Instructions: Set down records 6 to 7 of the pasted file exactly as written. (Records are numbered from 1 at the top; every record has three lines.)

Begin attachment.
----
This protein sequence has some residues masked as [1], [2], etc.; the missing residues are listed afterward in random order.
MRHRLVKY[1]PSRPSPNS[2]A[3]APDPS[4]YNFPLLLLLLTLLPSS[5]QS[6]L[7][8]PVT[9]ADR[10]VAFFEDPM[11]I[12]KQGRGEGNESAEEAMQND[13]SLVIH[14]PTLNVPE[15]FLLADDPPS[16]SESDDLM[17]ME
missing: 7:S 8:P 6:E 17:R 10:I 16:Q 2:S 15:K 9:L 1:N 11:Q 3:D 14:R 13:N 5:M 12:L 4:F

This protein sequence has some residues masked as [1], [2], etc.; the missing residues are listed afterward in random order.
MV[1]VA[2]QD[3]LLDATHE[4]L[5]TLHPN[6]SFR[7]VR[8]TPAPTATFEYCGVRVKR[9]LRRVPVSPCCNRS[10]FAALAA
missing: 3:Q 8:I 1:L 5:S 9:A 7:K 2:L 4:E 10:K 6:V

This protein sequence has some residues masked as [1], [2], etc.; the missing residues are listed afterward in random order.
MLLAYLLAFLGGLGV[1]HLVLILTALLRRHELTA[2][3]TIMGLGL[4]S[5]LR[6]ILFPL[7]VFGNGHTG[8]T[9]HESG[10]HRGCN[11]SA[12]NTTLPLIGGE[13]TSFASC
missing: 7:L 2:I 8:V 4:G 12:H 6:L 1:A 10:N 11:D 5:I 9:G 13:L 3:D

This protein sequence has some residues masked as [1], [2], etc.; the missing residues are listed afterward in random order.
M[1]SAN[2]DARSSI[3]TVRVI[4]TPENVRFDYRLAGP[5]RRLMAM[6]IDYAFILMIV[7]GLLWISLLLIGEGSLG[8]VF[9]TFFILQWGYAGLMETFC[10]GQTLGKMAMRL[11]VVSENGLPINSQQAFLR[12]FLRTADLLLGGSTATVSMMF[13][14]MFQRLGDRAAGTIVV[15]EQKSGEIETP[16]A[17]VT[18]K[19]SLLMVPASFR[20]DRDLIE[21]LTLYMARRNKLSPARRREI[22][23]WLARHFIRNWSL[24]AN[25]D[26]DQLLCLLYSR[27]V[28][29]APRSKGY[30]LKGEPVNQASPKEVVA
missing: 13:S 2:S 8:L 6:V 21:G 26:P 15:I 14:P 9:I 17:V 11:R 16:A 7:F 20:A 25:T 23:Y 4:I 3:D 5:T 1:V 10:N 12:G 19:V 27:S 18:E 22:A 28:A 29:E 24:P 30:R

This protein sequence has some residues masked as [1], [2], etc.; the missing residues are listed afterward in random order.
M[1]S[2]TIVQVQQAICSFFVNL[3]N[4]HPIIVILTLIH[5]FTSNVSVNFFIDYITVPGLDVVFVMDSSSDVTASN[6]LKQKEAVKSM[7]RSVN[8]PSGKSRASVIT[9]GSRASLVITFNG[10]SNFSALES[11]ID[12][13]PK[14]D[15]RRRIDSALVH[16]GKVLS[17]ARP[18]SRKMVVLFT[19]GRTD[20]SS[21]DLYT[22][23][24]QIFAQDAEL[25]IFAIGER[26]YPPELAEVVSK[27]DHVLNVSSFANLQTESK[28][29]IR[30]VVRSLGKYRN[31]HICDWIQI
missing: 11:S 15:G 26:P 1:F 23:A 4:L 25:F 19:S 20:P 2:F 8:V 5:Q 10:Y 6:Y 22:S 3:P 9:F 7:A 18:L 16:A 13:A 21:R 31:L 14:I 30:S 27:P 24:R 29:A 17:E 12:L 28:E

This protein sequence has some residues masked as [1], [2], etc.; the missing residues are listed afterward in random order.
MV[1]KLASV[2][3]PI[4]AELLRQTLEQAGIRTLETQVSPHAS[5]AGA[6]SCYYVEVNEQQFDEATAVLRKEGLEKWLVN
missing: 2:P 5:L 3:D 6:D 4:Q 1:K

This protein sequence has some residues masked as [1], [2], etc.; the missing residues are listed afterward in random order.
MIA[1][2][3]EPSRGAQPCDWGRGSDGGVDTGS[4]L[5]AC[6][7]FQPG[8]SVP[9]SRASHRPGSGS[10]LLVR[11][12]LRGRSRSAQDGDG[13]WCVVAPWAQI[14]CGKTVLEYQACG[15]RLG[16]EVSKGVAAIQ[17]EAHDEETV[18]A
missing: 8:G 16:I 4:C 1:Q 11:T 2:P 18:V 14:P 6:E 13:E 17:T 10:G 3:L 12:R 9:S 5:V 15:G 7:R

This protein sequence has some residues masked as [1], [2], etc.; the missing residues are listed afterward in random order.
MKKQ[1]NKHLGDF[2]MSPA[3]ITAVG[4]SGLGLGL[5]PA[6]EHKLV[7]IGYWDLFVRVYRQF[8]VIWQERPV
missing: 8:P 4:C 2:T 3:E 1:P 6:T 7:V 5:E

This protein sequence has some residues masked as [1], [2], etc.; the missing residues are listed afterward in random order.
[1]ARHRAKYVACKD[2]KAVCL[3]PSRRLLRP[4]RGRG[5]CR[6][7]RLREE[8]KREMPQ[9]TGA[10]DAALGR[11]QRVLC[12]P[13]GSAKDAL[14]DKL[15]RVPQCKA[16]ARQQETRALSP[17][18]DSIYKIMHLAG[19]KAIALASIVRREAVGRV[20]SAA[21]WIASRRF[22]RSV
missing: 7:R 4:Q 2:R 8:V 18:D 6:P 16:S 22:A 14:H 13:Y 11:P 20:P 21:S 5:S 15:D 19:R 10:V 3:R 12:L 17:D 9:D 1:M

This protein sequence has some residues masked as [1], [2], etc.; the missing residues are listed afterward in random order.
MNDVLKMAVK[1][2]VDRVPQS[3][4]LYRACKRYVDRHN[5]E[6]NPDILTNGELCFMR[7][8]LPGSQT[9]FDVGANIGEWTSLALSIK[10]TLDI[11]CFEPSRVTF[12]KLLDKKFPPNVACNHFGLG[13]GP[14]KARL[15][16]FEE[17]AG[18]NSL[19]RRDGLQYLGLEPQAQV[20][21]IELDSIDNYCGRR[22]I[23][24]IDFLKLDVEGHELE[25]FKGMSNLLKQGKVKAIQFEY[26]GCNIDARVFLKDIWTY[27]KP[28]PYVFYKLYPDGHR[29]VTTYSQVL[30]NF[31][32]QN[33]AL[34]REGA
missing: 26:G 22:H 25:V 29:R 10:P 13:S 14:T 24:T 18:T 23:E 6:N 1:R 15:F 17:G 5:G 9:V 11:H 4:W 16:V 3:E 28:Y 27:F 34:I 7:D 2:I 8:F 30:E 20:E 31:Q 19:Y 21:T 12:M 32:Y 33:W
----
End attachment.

This protein sequence has some residues masked as [1], [2], etc.; the missing residues are listed afterward in random order.
MV[1]KLASV[2][3]PI[4]AELLRQTLEQAGIRTLETQVSPHAS[5]AGA[6]SCYYVEVNEQQFDEATAVLRKEGLEKWLVN
missing: 2:P 5:L 3:D 6:D 4:Q 1:K

This protein sequence has some residues masked as [1], [2], etc.; the missing residues are listed afterward in random order.
MIA[1][2][3]EPSRGAQPCDWGRGSDGGVDTGS[4]L[5]AC[6][7]FQPG[8]SVP[9]SRASHRPGSGS[10]LLVR[11][12]LRGRSRSAQDGDG[13]WCVVAPWAQI[14]CGKTVLEYQACG[15]RLG[16]EVSKGVAAIQ[17]EAHDEETV[18]A
missing: 8:G 16:I 4:C 1:Q 11:T 2:P 18:V 14:P 6:E 13:E 17:T 10:G 3:L 12:R 9:S 5:V 15:G 7:R